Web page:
Pastor Kuru started a discussion on what the church is by quoting French Roman Catholic theologian Alfred Loisy's most famous saying: "Jesus came proclaiming the Kingdom, and what arrived was the Church".
[Note: Loisy did think that Jesus intended to form some sort of society or community. It was the aping of civil government that he doubted Jesus intended].
Members reflected on this saying and felt that it wasn’t that the Church had hijacked what Jesus started, but that churches don’t measure up to what Jesus wanted the Church to be.
Kuru interjected with Scriptures to show that Jesus wanted the Church to exist:
And I tell you that you are Peter, and on this rock I will build my church, and the gates of Hades will not overcome it (Matthew 16:18).
Peter did not think the Lord meant that he was the rock on which the Church would be built:
As you come to him, the living Stone—rejected by humans but chosen by God and precious to him—you also, like living stones, are being built into a spiritual house to be a holy priesthood, offering spiritual sacrifices acceptable to God through Jesus Christ (1 Peter 2:5)
To the question “what is the church”, members said that it is
· the Body of Christ that must give expression to who Christ is and what He came for so that the watching world could know Him, and
· an assembly of believers.
Kuru picked up on the fact that the church is supposed to be a fellowship of believers, to ask whether everyone was a believer. He pointed out that for those who are good people it is difficult to accept the idea that they need Jesus as their Saviour. They tend to think that the wicked (robbers, murderers and sex offenders) are the types that need to do that.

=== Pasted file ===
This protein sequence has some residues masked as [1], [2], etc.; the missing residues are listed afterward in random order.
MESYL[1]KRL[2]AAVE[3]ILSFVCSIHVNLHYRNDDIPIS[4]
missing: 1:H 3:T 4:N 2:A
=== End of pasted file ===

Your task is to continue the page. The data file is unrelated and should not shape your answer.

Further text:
During his summer vacation Kuru was reading Timothy Keller, The Prodigal God. Keller refers to a character in Flannery O’Connor’s novel, Wise Blood
having “a deep, black wordless conviction in him that the way to avoid Jesus was to avoid sin.” Keller comments, “This is a profound insight. You can avoid Jesus as Saviour by keeping all the moral laws. If you do that, then you have ‘rights.’ God owes you answered prayers, and a good life, and a ticket to heaven when you die. You don’t need a Saviour who pardons you by free grace, for you are your own Saviour” (Hodder, 2008, pp. 37-38).
Kuru pointed out that most church folks suffer from the same malady of imagining that they don’t need Jesus. Kuru shared his testimony of how having grown up in a very devout Christian family, and having attended church and Sunday School without fail, he still needed to receive Jesus into his life. He referred to John Wesley having to do that even though he was a respectable ordained minister of the Church of England , that Martin Luther had to accept justification by faith even though he was an ordained minister of the Roman Catholic Church
Kuru urged the members of Grace Bible Church to become an assembly of believers so that they could be the Body of Christ expressing all that Christ Jesus wants other people to know about the saving power of Christ.